THE charity which owns and runs the Maid of the Loch paddle steamer has launched an appeal for new volunteers to help keep the ship’s restoration plans on course – and has outlined a host of ambitious plans for the future.

The call has gone out from the Loch Lomond Steamship Company (LLSC) as the charity prepares for one of the most important days in the famous vessel’s story: the moment when she will be winched out of the water and on to a ‘carriage’ next to her Balloch Pier berth for a comprehensive hull survey.

That work, the charity hopes, will ensure the Maid – which carried her first load of pleasure cruisers on Loch Lomond 68 years ago last month, but hasn’t sailed since 1981 – will be in a suitable condition to go on welcoming people on board for decades to come.

The LLSC’s plans for 2021 mean that, as previously revealed in the Reporter, the Maid herself won’t be open to the public this summer – but there will still be plenty going on throughout the year.

LLSC director Henri van der Stighelen said: “The Maid of the Loch is the largest ship afloat on UK inland water.

“In fact the Maid has not sailed for many years. She was put to rest in 1981, berthed at Balloch Pier and left neglected.

“Before the Maid can sail again, her hull must be inspected. For this she must be pulled out of the water.

“This is where the story becomes incredible. The Maid will be loaded on to a massive articulated carriageway that supports her unladen 430 tonnes and our fully functioning steam winch house pulls her out of the water.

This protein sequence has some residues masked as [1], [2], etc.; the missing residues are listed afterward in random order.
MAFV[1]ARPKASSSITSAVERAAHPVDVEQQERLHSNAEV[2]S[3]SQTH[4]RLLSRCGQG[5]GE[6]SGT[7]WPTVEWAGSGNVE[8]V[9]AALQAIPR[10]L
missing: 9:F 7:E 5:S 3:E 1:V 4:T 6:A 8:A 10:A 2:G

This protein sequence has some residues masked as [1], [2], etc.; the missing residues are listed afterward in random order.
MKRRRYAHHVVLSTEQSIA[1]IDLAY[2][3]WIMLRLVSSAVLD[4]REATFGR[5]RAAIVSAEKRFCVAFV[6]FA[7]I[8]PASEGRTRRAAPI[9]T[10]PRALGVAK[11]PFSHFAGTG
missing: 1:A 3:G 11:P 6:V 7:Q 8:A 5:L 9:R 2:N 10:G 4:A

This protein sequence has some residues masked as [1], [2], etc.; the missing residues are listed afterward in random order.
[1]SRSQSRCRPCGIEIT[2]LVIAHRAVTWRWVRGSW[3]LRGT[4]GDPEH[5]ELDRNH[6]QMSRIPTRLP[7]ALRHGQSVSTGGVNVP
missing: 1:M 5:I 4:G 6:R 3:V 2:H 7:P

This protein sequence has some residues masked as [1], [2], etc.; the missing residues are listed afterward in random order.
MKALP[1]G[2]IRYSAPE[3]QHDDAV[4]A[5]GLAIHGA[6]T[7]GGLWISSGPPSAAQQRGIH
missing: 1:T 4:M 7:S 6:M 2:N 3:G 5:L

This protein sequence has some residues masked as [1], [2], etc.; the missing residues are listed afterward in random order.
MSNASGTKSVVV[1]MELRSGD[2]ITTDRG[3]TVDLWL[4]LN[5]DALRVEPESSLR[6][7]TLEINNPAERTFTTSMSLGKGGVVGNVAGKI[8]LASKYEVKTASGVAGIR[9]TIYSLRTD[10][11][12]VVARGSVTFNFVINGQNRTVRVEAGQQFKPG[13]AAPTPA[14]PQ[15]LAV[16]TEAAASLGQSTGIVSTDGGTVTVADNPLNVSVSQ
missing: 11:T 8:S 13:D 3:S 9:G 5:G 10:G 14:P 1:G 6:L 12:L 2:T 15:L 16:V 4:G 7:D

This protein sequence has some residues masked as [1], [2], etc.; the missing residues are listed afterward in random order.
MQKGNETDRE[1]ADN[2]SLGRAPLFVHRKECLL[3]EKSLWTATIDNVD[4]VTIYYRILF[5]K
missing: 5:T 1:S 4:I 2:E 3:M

“The old carriage was not up to the job so an incredible re-engineered version has been built and the Maid is now in waiting for her trip to dry land.

“Already there is massive interest in this soon-to-be-announced historic moment, planned for this summer.

“But this is not just about the Maid, there is much more.

“Our heritage ‘A listed’ winch house is already a popular tourist attraction and the only one of its kind in the northern hemisphere.

“We plan to rebuild and commission Balloch Pier station, with potential to restore the bridge between rail and water.

“We will host a museum workshop on site with presentations and skills demonstrations as a tourist and special interest destination, even when the Maid is sailing with her guests.

“The benefits of what we plan to achieve are almost limitless.

"The success of the Maid of the Loch programme will be a blueprint for what can be achieved for the wider community and a celebration of our heritage into the future.”

The charity already enjoys the help of a small army of volunteers and engineering specialists, but with those big plans, for this year and beyond, in mind, they’re keen to welcome more volunteers to the team.

Henri continued: “Our volunteers would be the pride of any of our Clyde shipbuilders, without whom none of this would be possible.

“Engineering, the trades, practical enthusiastic helpers, even retirees with a ‘can still do’ attitude are very welcome to apply.

“Young people looking for some work experience with real craftsmen and women are always welcome.

“Of course this is an all-encompassing programme; if you feel you have something to contribute, people skills, customer service or admin we’d like to hear from you.

“This could even be a ‘peep’ into a future – your future – that is possible and achievable.

“We operate a policy of equal opportunity. This is a great opportunity to become part of history in the re-making.”

If you would like to become part of the Maid of the Loch’s volunteer team, email and tell the team what skills or abilities you can bring to their programme.